Veteran political commentator Michelle Grattan gave a speech recently at the Deakin lectures in Melbourne. She argued that the relationship between media and politicians was at an all-time low:
When I arrived in Canberra in the 1970s, if you were armed with a Commonwealth Directory it wasn't hard to get to know a lot of bureaucrats and obtain basic background. Now, although some bureaucrats, especially senior ones, will talk to some journalists whom they trust, the majority will run a mile from the most innocuous media call. Most departments have strict rules that officers should report media contacts to the minister's office. Even the bureaucrats who will take the calls feel more constrained.
Her suggestions to improve transparency, accountability and honesty included making the media "simultaneously more constructive and more critical". Furthermore, Grattan talked of a need for “less trashing of politicians. On the other side of the coin, eyes should be sharper and should be more rigorous.”
Grattan made some valuable comments and was at least capable, unlike many senior journalists housed in the Canberra Press Gallery, of criticising her colleagues’ frequent lack of determination in pursuing stories and contacts. "Political investigative journalism is not strong", she said. "Where, for example, is the exposé of the culture of the Immigration Department?"
She did, however, miss some fundamentals. The failure of the mainstream media - certainly those not wedded to the establishment orthodoxy of market capitalism and gung-ho militarism (such as the Murdoch press and Fairfax management) - is the ongoing acceptance of government stalling on major issues as little more than unfortunate. Not detrimental to open democracy, they argue, or at least not serious enough to warrant major pressure to be placed on them. These same news organisations, including Fairfax, still support the re-election of John Howard, or say, Bob Carr in NSW, two masters of spin and duplicity.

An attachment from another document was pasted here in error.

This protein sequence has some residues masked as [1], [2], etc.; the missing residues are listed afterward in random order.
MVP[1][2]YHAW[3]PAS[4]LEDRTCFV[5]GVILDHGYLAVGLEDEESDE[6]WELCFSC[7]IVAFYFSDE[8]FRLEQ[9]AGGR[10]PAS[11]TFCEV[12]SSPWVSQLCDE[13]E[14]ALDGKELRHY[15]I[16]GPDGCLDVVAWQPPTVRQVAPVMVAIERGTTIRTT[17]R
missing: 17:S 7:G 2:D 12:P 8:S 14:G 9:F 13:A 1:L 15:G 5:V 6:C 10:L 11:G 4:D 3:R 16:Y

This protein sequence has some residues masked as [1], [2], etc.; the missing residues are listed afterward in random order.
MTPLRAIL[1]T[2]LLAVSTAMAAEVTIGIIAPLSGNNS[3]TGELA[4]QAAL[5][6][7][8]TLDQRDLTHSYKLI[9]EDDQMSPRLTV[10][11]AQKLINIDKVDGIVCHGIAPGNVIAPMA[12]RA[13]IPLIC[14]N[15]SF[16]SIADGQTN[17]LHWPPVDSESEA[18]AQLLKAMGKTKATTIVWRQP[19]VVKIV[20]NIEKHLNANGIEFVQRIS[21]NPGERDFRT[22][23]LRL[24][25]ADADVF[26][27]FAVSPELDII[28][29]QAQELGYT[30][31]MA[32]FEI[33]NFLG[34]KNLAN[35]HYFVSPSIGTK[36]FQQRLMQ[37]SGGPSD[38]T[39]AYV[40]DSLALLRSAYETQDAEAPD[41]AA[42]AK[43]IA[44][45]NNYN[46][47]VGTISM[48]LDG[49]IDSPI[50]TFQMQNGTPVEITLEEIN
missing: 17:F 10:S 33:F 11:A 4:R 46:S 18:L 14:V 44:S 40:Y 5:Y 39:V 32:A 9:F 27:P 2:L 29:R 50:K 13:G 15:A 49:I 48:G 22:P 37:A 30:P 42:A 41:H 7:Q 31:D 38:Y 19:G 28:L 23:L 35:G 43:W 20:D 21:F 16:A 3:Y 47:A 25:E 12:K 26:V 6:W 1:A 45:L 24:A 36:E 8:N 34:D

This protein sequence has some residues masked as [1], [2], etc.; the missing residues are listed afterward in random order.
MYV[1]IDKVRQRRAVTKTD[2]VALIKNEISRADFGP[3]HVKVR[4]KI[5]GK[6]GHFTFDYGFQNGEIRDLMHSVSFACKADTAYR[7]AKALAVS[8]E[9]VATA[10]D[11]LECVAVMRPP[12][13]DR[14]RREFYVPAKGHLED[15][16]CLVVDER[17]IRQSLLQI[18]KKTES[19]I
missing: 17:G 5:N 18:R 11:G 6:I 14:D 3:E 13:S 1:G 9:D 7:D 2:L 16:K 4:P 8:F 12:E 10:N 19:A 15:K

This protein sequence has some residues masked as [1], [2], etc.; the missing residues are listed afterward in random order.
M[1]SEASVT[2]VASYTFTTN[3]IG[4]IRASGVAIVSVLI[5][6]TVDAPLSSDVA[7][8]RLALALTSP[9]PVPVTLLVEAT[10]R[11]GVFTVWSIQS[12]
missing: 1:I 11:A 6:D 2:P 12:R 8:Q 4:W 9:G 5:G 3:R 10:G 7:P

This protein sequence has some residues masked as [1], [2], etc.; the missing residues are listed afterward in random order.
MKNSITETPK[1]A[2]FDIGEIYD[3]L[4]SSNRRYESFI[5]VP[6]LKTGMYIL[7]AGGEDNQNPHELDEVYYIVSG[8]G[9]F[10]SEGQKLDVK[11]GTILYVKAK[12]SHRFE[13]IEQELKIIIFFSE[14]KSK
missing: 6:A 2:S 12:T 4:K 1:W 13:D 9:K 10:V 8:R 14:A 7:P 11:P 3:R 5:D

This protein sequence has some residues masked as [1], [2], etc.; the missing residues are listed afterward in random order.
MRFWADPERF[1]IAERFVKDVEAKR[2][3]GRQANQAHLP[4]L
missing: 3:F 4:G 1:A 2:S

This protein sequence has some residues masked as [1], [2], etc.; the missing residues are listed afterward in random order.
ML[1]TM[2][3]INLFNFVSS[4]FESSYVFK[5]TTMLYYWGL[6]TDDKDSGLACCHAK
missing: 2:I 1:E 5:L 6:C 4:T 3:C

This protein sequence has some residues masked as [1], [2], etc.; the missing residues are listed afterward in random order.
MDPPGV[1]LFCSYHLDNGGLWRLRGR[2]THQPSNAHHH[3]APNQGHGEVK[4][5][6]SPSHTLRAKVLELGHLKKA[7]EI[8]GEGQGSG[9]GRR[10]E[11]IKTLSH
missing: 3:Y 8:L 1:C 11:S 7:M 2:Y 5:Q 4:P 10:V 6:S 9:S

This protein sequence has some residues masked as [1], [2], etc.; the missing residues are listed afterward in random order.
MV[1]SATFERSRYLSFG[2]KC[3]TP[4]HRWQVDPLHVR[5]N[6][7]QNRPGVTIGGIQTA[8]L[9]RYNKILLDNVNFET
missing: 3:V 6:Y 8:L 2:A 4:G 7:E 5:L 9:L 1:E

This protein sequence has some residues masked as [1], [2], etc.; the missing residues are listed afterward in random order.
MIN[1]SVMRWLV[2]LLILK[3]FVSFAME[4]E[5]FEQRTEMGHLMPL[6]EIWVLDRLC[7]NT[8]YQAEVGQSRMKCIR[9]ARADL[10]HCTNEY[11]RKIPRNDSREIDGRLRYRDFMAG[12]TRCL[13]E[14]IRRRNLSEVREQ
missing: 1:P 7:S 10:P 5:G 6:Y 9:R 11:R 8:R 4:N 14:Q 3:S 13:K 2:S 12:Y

Take this example of Grattan's hypocrisy. When Australian citizen Mamdoub Habib was released from Guantanamo Bay earlier this year and returned to Australia, Grattan wrote, he "cannot reasonably complain about [remaining under watch] by Australian authorities". Despite a lack of evidence produced by the Australian or American authorities against Habib, Grattan still accepted the spin put forward by Attorney General Phillip Ruddock that continued surveillance of Habib was necessary. Perhaps she'd forgotten that Habib was an innocent man, held illegally and not charged with any offence.
But Grattan also forgot something else. If she was so concerned about the lack of transparency in contemporary Australian life, she should take a closer look at the Canberra Press Gallery. The ever-increasing intimacy between journalists and politicians is one of the great shams of the system. Have you ever noticed that politicians call reporters by their first name? Ever wondered why journalists faithfully visit the Lodge every Christmas for the annual end-of-year drinks? It is this collusion, and the lack of distance between what should be competing players, that make for truly diminished media coverage.